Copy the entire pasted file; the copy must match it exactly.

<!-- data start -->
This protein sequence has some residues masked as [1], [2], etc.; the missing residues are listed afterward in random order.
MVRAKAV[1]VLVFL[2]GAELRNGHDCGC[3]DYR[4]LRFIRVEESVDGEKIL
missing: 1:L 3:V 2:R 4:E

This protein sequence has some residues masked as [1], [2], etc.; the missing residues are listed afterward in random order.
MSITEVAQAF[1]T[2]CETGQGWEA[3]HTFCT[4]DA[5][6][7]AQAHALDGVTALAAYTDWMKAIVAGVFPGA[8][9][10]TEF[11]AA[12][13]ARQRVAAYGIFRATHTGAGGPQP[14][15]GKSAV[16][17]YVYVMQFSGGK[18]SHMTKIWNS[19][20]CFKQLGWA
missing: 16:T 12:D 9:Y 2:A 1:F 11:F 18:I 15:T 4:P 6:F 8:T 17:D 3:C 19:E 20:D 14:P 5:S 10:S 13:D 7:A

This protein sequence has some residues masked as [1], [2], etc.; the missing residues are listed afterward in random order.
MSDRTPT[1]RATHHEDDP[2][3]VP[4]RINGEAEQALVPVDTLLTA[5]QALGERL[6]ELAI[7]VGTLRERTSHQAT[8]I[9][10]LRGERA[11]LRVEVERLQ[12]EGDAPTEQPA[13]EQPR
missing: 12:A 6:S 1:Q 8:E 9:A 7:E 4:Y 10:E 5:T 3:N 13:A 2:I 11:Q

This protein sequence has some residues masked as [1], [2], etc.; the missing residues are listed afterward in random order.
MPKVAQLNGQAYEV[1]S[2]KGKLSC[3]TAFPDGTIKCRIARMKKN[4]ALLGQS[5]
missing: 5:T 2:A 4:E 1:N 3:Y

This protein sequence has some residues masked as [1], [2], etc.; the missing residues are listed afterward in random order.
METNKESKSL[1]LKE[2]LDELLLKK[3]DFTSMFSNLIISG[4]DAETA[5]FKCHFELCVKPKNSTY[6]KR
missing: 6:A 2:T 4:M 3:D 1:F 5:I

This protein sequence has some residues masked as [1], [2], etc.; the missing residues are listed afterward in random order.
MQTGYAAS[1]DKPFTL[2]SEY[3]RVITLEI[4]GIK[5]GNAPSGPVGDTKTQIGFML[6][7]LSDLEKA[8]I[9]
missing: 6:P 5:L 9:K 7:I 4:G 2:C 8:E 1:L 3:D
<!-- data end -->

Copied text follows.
This protein sequence has some residues masked as [1], [2], etc.; the missing residues are listed afterward in random order.
MVRAKAV[1]VLVFL[2]GAELRNGHDCGC[3]DYR[4]LRFIRVEESVDGEKIL
missing: 1:L 3:V 2:R 4:E

This protein sequence has some residues masked as [1], [2], etc.; the missing residues are listed afterward in random order.
MSITEVAQAF[1]T[2]CETGQGWEA[3]HTFCT[4]DA[5][6][7]AQAHALDGVTALAAYTDWMKAIVAGVFPGA[8][9][10]TEF[11]AA[12][13]ARQRVAAYGIFRATHTGAGGPQP[14][15]GKSAV[16][17]YVYVMQFSGGK[18]SHMTKIWNS[19][20]CFKQLGWA
missing: 16:T 12:D 9:Y 2:A 1:F 11:F 18:I 15:T 4:P 6:F 8:T 17:D 3:C 19:E 20:D 14:P 5:S 10:S 13:D 7:A

This protein sequence has some residues masked as [1], [2], etc.; the missing residues are listed afterward in random order.
MSDRTPT[1]RATHHEDDP[2][3]VP[4]RINGEAEQALVPVDTLLTA[5]QALGERL[6]ELAI[7]VGTLRERTSHQAT[8]I[9][10]LRGERA[11]LRVEVERLQ[12]EGDAPTEQPA[13]EQPR
missing: 12:A 6:S 1:Q 8:E 9:A 7:E 4:Y 10:E 5:T 3:N 13:A 2:I 11:Q

This protein sequence has some residues masked as [1], [2], etc.; the missing residues are listed afterward in random order.
MPKVAQLNGQAYEV[1]S[2]KGKLSC[3]TAFPDGTIKCRIARMKKN[4]ALLGQS[5]
missing: 5:T 2:A 4:E 1:N 3:Y

This protein sequence has some residues masked as [1], [2], etc.; the missing residues are listed afterward in random order.
METNKESKSL[1]LKE[2]LDELLLKK[3]DFTSMFSNLIISG[4]DAETA[5]FKCHFELCVKPKNSTY[6]KR
missing: 6:A 2:T 4:M 3:D 1:F 5:I

This protein sequence has some residues masked as [1], [2], etc.; the missing residues are listed afterward in random order.
MQTGYAAS[1]DKPFTL[2]SEY[3]RVITLEI[4]GIK[5]GNAPSGPVGDTKTQIGFML[6][7]LSDLEKA[8]I[9]
missing: 6:P 5:L 9:K 7:I 4:G 2:C 8:E 1:L 3:D